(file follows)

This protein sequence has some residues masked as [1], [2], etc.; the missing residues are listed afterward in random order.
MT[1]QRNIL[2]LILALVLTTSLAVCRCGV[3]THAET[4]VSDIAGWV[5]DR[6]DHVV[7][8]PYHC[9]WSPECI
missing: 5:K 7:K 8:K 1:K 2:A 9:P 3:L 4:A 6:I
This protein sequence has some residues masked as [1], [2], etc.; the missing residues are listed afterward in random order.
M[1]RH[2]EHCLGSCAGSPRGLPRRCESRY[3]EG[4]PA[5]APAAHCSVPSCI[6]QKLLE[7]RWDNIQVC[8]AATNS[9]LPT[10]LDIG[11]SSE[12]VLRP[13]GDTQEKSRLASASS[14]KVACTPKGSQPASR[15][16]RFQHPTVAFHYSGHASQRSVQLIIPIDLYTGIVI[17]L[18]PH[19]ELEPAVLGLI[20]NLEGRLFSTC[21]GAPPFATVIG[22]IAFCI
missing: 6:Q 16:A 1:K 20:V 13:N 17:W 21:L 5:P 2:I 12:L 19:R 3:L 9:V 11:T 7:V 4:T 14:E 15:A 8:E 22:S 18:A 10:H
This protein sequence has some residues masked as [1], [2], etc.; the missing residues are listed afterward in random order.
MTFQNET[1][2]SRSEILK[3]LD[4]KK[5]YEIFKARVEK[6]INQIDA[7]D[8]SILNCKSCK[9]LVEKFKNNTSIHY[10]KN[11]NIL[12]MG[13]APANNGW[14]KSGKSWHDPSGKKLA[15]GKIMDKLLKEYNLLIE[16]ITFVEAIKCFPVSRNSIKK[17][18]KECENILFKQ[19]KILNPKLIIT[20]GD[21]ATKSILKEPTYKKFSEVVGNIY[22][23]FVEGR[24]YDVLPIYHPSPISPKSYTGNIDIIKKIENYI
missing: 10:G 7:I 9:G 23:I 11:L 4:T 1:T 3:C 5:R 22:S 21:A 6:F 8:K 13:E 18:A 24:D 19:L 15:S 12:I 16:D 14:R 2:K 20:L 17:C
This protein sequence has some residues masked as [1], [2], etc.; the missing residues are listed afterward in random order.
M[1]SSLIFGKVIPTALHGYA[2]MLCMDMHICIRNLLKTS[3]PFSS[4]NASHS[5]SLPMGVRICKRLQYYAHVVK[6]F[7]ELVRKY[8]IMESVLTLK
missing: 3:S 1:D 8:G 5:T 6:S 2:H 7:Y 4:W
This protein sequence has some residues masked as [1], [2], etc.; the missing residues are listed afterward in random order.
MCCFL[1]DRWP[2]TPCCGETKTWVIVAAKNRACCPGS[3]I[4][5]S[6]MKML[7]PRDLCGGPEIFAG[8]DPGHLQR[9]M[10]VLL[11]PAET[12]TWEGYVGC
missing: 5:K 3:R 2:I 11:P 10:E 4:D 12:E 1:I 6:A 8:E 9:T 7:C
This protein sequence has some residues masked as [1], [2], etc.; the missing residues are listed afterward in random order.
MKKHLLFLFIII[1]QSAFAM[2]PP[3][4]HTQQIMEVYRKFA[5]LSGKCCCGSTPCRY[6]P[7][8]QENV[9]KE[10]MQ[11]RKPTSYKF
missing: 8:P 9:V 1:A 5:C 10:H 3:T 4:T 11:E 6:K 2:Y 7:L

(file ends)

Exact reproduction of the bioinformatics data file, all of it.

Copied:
This protein sequence has some residues masked as [1], [2], etc.; the missing residues are listed afterward in random order.
MT[1]QRNIL[2]LILALVLTTSLAVCRCGV[3]THAET[4]VSDIAGWV[5]DR[6]DHVV[7][8]PYHC[9]WSPECI
missing: 5:K 7:K 8:K 1:K 2:A 9:P 3:L 4:A 6:I
This protein sequence has some residues masked as [1], [2], etc.; the missing residues are listed afterward in random order.
M[1]RH[2]EHCLGSCAGSPRGLPRRCESRY[3]EG[4]PA[5]APAAHCSVPSCI[6]QKLLE[7]RWDNIQVC[8]AATNS[9]LPT[10]LDIG[11]SSE[12]VLRP[13]GDTQEKSRLASASS[14]KVACTPKGSQPASR[15][16]RFQHPTVAFHYSGHASQRSVQLIIPIDLYTGIVI[17]L[18]PH[19]ELEPAVLGLI[20]NLEGRLFSTC[21]GAPPFATVIG[22]IAFCI
missing: 6:Q 16:A 1:K 20:V 13:N 17:W 21:L 5:P 2:I 12:L 19:R 3:L 9:V 11:T 7:V 4:T 14:E 15:A 8:E 22:S 18:A 10:H
This protein sequence has some residues masked as [1], [2], etc.; the missing residues are listed afterward in random order.
MTFQNET[1][2]SRSEILK[3]LD[4]KK[5]YEIFKARVEK[6]INQIDA[7]D[8]SILNCKSCK[9]LVEKFKNNTSIHY[10]KN[11]NIL[12]MG[13]APANNGW[14]KSGKSWHDPSGKKLA[15]GKIMDKLLKEYNLLIE[16]ITFVEAIKCFPVSRNSIKK[17][18]KECENILFKQ[19]KILNPKLIIT[20]GD[21]ATKSILKEPTYKKFSEVVGNIY[22][23]FVEGR[24]YDVLPIYHPSPISPKSYTGNIDIIKKIENYI
missing: 10:G 7:I 9:G 23:I 11:L 4:T 1:T 3:C 5:R 22:S 21:A 6:F 8:K 13:E 18:A 24:D 19:L 15:S 12:I 16:D 14:R 2:K 20:L 17:C
This protein sequence has some residues masked as [1], [2], etc.; the missing residues are listed afterward in random order.
M[1]SSLIFGKVIPTALHGYA[2]MLCMDMHICIRNLLKTS[3]PFSS[4]NASHS[5]SLPMGVRICKRLQYYAHVVK[6]F[7]ELVRKY[8]IMESVLTLK
missing: 3:S 1:D 8:G 5:T 6:S 2:H 7:Y 4:W
This protein sequence has some residues masked as [1], [2], etc.; the missing residues are listed afterward in random order.
MCCFL[1]DRWP[2]TPCCGETKTWVIVAAKNRACCPGS[3]I[4][5]S[6]MKML[7]PRDLCGGPEIFAG[8]DPGHLQR[9]M[10]VLL[11]PAET[12]TWEGYVGC
missing: 5:K 3:R 2:I 11:P 10:E 4:D 12:E 1:I 6:A 8:E 9:T 7:C
This protein sequence has some residues masked as [1], [2], etc.; the missing residues are listed afterward in random order.
MKKHLLFLFIII[1]QSAFAM[2]PP[3][4]HTQQIMEVYRKFA[5]LSGKCCCGSTPCRY[6]P[7][8]QENV[9]KE[10]MQ[11]RKPTSYKF
missing: 8:P 9:V 1:A 5:C 10:H 3:T 4:T 11:E 6:K 2:Y 7:L